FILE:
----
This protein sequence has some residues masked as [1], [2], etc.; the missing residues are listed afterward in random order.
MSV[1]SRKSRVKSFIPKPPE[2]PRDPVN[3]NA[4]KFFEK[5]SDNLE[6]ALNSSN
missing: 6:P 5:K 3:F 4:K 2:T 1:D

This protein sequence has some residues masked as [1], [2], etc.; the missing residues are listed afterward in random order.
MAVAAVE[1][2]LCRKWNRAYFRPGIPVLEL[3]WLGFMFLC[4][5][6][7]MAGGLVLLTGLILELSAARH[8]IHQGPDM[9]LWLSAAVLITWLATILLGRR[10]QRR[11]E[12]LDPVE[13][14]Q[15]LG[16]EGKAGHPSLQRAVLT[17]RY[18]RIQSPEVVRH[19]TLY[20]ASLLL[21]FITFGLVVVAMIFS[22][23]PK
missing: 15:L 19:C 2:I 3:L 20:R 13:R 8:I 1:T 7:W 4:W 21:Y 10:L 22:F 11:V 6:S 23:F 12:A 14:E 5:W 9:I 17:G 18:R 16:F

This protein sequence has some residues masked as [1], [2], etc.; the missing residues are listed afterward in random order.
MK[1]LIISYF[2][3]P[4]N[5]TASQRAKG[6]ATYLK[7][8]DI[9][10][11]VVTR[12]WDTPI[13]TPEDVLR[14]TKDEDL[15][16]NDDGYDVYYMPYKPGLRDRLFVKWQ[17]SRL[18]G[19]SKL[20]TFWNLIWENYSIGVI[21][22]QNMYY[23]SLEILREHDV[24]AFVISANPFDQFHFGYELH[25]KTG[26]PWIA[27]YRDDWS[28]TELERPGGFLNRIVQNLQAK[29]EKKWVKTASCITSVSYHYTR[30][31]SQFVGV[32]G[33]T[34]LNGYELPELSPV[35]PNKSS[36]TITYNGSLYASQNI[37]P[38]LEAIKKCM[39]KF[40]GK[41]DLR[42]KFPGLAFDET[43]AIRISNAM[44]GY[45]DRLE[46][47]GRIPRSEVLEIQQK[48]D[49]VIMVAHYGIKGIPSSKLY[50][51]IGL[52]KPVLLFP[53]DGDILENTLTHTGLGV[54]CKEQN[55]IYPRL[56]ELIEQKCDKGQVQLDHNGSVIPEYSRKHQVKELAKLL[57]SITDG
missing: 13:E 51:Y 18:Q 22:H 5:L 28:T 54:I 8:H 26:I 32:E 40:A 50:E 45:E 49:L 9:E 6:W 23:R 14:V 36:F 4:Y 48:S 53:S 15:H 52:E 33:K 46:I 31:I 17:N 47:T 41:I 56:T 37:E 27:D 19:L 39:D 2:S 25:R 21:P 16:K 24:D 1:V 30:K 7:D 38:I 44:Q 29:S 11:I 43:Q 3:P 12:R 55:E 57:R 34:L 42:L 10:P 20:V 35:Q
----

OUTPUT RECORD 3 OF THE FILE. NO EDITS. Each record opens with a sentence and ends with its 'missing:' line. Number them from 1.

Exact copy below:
This protein sequence has some residues masked as [1], [2], etc.; the missing residues are listed afterward in random order.
MK[1]LIISYF[2][3]P[4]N[5]TASQRAKG[6]ATYLK[7][8]DI[9][10][11]VVTR[12]WDTPI[13]TPEDVLR[14]TKDEDL[15][16]NDDGYDVYYMPYKPGLRDRLFVKWQ[17]SRL[18]G[19]SKL[20]TFWNLIWENYSIGVI[21][22]QNMYY[23]SLEILREHDV[24]AFVISANPFDQFHFGYELH[25]KTG[26]PWIA[27]YRDDWS[28]TELERPGGFLNRIVQNLQAK[29]EKKWVKTASCITSVSYHYTR[30][31]SQFVGV[32]G[33]T[34]LNGYELPELSPV[35]PNKSS[36]TITYNGSLYASQNI[37]P[38]LEAIKKCM[39]KF[40]GK[41]DLR[42]KFPGLAFDET[43]AIRISNAM[44]GY[45]DRLE[46][47]GRIPRSEVLEIQQK[48]D[49]VIMVAHYGIKGIPSSKLY[50][51]IGL[52]KPVLLFP[53]DGDILENTLTHTGLGV[54]CKEQN[55]IYPRL[56]ELIEQKCDKGQVQLDHNGSVIPEYSRKHQVKELAKLL[57]SITDG
missing: 13:E 51:Y 18:Q 22:H 5:L 28:T 54:I 8:H 26:I 32:E 40:A 50:E 45:E 49:L 9:E 6:W 23:R 14:V 36:F 4:Y 48:S 53:S 15:H 52:E 33:K 46:I 31:I 17:N 47:T 41:I 56:T 37:E 27:D 19:L 39:D 2:S 25:R 21:P 16:K 24:D 1:V 30:K 7:D 38:I 44:Q 29:S 11:I 43:Q 3:P 12:R 55:E 57:R 34:L 42:L 10:P 20:V 35:Q